We don't have to speculate about where the employment shortage is—there is no shortage of STEM jobs—we need people to fill them.- Harrison Barnes, CEO at EmploymentCrossing
Pasadena, CA (PRWEB) October 30, 2013
More new science, technology, engineering, and mathematic (STEM) jobs are being created than new non-STEM jobs today at U.S. Fortune 1000 companies, according to 67 percent of the respondents to the latest Bayer Facts of Science Education survey. The sample included talent recruiters from both STEM and non-STEM companies. The survey indicates that there is a rising demand for STEM degree holders with a workforce shortage for these open positions.
A recent job search on the EmploymentCrossing website indicates that there are more 2.5 million job opportunities, with thousands of open STEM jobs within varying industries, covering a broad geographic location in the U.S. A recent search on the site indicates that the largest opportunities exist in Engineering jobs (176,000), Science jobs (48,000), Technology jobs (121,000), and Mathematic jobs (25,000). Many of these are academic posts.
"The workforce reality is that there are literally thousands of open positions in a range of industries that yet have to be filled," said Harrison Barnes, Chief Executive Officer at EmploymentCrossing, a job aggregation and employment site featuring domestic and global job opportunities. "The recent Bayer survey demonstrates a trend going forward— we have a climate of unfilled positions, and we have recruiters who are predicting larger vacancies. If these positions remain unfilled it can hamper productivity and business growth."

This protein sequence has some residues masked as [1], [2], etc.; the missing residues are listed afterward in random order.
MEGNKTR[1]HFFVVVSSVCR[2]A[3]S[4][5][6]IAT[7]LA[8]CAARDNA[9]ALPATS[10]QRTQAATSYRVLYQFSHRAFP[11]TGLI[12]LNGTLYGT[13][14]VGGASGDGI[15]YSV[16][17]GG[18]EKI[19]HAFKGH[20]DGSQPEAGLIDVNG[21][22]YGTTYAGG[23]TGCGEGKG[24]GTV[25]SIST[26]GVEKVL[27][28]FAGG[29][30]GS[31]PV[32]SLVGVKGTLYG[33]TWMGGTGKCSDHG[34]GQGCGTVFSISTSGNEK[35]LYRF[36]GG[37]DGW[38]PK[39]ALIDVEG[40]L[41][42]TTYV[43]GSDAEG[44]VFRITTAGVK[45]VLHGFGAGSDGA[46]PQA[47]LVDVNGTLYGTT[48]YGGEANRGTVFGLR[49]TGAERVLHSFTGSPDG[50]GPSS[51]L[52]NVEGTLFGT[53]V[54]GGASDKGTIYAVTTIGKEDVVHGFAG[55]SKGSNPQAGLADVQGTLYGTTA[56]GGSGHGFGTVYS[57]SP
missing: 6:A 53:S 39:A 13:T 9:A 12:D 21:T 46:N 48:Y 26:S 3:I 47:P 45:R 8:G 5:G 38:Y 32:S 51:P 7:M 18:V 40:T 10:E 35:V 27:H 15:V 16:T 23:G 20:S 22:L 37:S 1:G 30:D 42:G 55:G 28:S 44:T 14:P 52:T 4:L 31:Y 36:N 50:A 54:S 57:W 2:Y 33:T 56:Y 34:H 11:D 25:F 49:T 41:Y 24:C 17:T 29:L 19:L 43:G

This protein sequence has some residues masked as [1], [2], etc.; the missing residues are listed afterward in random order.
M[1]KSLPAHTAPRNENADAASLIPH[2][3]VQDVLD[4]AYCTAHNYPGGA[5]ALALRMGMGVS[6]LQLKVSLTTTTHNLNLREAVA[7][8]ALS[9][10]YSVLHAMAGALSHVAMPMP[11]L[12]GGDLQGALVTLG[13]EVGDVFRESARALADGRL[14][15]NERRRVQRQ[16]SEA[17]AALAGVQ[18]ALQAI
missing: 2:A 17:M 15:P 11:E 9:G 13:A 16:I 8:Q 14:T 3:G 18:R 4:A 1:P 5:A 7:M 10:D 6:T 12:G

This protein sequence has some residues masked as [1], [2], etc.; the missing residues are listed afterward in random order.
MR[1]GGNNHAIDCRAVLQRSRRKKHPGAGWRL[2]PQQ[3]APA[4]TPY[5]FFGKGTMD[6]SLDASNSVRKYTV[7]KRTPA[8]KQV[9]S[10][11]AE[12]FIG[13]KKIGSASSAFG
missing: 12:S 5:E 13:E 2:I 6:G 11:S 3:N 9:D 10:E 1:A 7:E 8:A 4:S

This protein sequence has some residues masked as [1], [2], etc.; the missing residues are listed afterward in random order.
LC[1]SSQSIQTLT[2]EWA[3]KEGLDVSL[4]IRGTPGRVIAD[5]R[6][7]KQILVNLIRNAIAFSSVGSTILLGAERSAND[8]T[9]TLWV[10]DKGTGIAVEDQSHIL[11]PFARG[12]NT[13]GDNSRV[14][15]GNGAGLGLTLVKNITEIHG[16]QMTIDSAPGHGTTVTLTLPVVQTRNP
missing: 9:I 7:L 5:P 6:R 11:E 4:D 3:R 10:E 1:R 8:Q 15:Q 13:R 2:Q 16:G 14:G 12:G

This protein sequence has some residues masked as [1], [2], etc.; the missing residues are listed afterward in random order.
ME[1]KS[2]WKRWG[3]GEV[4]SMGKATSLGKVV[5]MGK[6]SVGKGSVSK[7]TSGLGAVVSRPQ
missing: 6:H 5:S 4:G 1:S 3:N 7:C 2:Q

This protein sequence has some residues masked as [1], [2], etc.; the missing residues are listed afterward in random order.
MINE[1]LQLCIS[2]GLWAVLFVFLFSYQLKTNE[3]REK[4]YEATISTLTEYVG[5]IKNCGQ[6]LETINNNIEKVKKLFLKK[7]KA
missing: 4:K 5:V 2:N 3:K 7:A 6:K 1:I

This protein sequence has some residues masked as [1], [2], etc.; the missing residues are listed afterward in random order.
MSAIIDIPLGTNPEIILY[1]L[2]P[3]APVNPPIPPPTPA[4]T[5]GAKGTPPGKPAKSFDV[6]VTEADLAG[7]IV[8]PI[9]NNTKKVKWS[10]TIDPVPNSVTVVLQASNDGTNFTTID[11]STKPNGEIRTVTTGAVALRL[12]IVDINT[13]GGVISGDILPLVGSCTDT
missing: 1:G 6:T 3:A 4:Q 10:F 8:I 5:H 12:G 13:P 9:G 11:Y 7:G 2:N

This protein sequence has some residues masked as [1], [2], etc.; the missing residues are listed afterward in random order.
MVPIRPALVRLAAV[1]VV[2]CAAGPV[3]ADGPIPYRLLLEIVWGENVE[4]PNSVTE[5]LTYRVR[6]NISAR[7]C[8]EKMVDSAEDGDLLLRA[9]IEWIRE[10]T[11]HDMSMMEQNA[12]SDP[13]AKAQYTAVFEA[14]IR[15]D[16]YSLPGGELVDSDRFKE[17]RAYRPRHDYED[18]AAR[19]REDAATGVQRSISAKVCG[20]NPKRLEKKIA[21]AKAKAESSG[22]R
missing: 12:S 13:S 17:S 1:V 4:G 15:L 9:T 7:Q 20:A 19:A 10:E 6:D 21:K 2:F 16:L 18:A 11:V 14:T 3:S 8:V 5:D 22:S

Job growth in the STEM sector indicates recruiters face a competitive market to fill STEM job vacancies, and that two-year and four-year STEM degrees are much more in demand that potential employees who do not have STEM degrees. Moreover, the field STEM field presents a mosaic of factors that are attractive to qualified candidates with growth, opportunity and salary.
According to the Bayer Online Newsroom, the Fortune 1000 companies are challenged with finding qualified, degreed candidates to fill the vacancies. The survey states that "only 16 percent or less of participating Fortune 1000 companies are seeing adequate numbers of qualified African-American, Hispanic, and American Indian two- and four-year STEM degree job candidates. And overall, just over half (55 percent) of these companies can find, in a timely manner, adequate numbers of qualified job candidates with two-year STEM degrees."
"The survey indicates that recruiters are having a difficult time filling open positions because there are just not enough applicants. Given the scenario, we don't have to speculate about where the employment shortage is—there is no shortage of STEM jobs—we need people to fill them," said Barnes.
EmploymentCrossing is part of the Employment Research Institute, which is one of the most powerful and comprehensive organizations dedicated to helping professionals find jobs that will enhance their careers. Employment Research Institute consists of 120+ of industry-specific and 120+ location-specific job boards which consolidates every job opening it can find in one convenient location. The website also offers a seventy two-hour free trial to new members.